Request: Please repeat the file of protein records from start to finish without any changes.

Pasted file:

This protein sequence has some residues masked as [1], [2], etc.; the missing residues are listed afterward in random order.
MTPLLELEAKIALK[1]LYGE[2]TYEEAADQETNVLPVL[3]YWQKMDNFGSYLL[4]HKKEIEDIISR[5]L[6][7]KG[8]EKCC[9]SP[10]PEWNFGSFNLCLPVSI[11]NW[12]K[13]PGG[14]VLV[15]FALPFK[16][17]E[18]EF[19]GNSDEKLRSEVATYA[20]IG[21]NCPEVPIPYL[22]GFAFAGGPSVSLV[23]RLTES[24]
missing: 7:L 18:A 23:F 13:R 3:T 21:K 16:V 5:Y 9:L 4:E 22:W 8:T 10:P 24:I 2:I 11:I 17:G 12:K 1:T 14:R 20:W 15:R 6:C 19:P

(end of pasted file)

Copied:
This protein sequence has some residues masked as [1], [2], etc.; the missing residues are listed afterward in random order.
MTPLLELEAKIALK[1]LYGE[2]TYEEAADQETNVLPVL[3]YWQKMDNFGSYLL[4]HKKEIEDIISR[5]L[6][7]KG[8]EKCC[9]SP[10]PEWNFGSFNLCLPVSI[11]NW[12]K[13]PGG[14]VLV[15]FALPFK[16][17]E[18]EF[19]GNSDEKLRSEVATYA[20]IG[21]NCPEVPIPYL[22]GFAFAGGPSVSLV[23]RLTES[24]
missing: 7:L 18:A 23:F 13:R 3:T 21:K 16:V 5:Y 9:L 4:E 22:W 8:T 10:P 24:I 2:I 11:I 17:G 12:K 1:T 14:R 20:W 15:R 6:C 19:P